United Nations Secretary-General Antonio Guterres has warned against an abrupt cut to US funding for the world body, and France’s UN envoy said a retreat by Washington from global affairs could lead to more instability.
“Abrupt funding cuts can force the adoption of ad hoc measures that will undermine the impact of longer-term reform efforts,” said Guterres spokesman Stephane Dujarric.
“The Secretary-General fully subscribes to the necessity to effectively combat terrorism, but believes that it requires more than military spending,” he said in response to Trump’s proposal for an additional $54 billion in military spending.
French UN Ambassador Francois Delattre said a strong United Nations and a US commitment to world affairs is needed “more than ever”.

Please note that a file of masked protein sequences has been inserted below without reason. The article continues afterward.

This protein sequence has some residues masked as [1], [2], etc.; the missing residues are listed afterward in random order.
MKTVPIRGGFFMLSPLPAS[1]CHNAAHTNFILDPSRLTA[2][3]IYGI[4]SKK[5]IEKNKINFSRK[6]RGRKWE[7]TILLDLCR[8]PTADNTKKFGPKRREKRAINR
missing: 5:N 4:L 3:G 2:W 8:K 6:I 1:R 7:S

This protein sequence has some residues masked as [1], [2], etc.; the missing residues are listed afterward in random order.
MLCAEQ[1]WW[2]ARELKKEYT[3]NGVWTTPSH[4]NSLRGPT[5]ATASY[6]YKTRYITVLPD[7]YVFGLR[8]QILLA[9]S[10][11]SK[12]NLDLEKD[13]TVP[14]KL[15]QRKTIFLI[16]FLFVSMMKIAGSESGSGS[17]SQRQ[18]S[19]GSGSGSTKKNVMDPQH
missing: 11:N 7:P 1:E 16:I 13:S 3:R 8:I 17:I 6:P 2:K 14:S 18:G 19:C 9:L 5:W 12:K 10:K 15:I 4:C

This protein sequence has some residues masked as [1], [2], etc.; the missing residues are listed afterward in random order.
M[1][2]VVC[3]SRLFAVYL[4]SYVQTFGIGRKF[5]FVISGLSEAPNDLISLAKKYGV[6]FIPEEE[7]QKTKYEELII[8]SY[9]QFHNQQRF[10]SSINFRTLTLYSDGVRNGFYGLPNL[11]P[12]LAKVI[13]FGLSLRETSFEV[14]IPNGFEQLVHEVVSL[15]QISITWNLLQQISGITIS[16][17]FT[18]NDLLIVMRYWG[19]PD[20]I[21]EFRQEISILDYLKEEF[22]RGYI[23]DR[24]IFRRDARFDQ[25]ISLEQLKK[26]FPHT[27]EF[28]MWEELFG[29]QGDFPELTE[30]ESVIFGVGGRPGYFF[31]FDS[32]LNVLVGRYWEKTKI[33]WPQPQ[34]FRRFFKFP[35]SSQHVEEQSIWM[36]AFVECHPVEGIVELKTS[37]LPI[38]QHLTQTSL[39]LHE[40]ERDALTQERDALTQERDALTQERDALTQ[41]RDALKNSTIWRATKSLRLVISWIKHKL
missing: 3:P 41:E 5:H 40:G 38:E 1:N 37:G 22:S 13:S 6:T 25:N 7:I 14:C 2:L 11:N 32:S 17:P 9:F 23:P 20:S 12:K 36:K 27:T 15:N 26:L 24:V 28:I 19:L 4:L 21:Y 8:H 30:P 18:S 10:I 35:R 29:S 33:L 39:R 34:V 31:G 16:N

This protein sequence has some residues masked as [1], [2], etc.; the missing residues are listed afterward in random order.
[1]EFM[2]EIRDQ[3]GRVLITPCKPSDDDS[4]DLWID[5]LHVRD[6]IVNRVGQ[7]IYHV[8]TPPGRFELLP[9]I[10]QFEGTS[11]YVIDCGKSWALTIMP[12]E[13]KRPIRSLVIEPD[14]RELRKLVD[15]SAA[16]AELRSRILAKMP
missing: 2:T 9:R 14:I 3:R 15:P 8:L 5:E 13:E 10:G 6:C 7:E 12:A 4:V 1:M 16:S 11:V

“America’s retreat and unilateralism, or even the perception of it by other players, would create the risk of coming back to the old spheres of influence policy, and history teaches us that it has only led to more instability,” Delattre said.
“In foreign policy, as in politics, perception matters,” he said.
US President Donald Trump has proposed a 28 per cent budget cut for diplomacy and foreign aid, which includes an unspecified reduction in financial support for the United Nations and its agencies, as well as enforcement of a 25 per cent cap on funding for peacekeeping operations.
“In many areas, the UN spends more money than it should, and in many ways it places a much larger financial burden on the United States than on other countries,” US Ambassador to the United Nations Nikki Haley said in a statement.
The United States is the biggest contributor to the United Nations, paying 22 per cent of the $5.4 billion core budget and 28.5 per cent of the $7.9 billion peacekeeping budget. These are assessed contributions agreed by the UN General Assembly.